Monday Market Review December 23, 2019
In a heavier week for economic releases, housing data came mixed but on a stronger trend as of late, industrial production increased more than expected, while manufacturing was mixed, as was labor data.
U.S. equity markets gained along with stronger geopolitical optimism, as did emerging markets, both of which outperformed foreign developed markets. Bonds lost ground on the heels of this better sentiment and accompanying higher interest rates. Commodities generally gained ground as well, led by energy and metals.
U.S. stocks experienced solid gains in the wake of the U.S.-China phase one deal announced the prior week. From a sector perspective, several groups gained over 2% on the week, including utilities, communications, energy, and health care. Industrials was the laggard, moving only a fraction of a percent higher, due to apparent weakness in FedEx results and negative sentiment surrounding the Boeing 737 Max production shutdown. Real estate also fared in the middle of the pack despite higher interest rates during the week.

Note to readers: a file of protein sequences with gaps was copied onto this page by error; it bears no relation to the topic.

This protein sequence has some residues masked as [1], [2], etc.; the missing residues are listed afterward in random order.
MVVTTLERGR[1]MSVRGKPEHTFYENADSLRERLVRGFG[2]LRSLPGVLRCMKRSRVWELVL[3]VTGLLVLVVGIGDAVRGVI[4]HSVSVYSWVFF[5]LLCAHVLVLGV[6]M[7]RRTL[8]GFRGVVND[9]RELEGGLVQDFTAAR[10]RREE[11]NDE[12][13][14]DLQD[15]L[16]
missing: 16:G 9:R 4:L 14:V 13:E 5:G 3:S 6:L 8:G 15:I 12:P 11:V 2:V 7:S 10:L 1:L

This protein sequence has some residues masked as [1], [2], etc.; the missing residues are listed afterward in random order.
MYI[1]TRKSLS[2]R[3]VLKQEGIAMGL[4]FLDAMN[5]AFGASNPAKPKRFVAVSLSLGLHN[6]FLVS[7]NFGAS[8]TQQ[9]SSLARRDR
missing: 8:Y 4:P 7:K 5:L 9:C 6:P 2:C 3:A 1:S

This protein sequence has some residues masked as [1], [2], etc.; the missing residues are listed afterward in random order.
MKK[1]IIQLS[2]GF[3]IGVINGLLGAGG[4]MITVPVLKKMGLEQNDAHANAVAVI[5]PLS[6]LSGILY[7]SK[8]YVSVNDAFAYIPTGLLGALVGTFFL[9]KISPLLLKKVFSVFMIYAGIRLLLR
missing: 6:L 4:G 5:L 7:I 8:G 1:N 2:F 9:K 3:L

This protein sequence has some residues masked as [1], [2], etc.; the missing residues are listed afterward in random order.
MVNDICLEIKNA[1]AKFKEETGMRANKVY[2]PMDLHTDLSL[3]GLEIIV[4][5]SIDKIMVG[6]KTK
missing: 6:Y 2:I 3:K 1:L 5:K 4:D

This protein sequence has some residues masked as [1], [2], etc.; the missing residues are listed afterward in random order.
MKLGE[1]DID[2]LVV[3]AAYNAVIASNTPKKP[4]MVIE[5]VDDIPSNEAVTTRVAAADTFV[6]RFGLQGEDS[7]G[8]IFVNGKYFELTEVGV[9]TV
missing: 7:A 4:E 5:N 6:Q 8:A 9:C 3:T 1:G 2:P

Foreign stocks were mixed, with flattish results on net in developed markets. The U.K. pound gave back some of the prior week’s gains, as the ‘buy the rumor, sell the news’ adage seemed to hold true concerning the pro-Brexit elections, yet uncertainty remains concerning the implementation. European stocks fared well, despite Eurozone manufacturing PMI falling further into contraction, for almost a year straight, despite estimates calling for a bottoming and near-term turnaround—but keeping stimulus hopes intact. Japanese stocks fell, as the BOJ kept interest rates and stimulative monetary policy unchanged. Emerging markets fared best, with continued optimism over the U.S.-China trade agreement leading sentiment, in Asian markets mostly outside of China, as well as Brazil.
U.S. bonds declined in price, along with rising interest rates that coincided with higher economic and geopolitical optimism. Investment-grade credit outperformed treasuries slightly, while high yield bonds and leveraged bank loans earned positive returns in line with other risk assets for the week. Foreign bonds in developed markets fared similarly in local terms, but ended up lagging to a greater degree due to a stronger dollar last week. However, emerging market currencies actually strengthened against the USD, enhancing performance.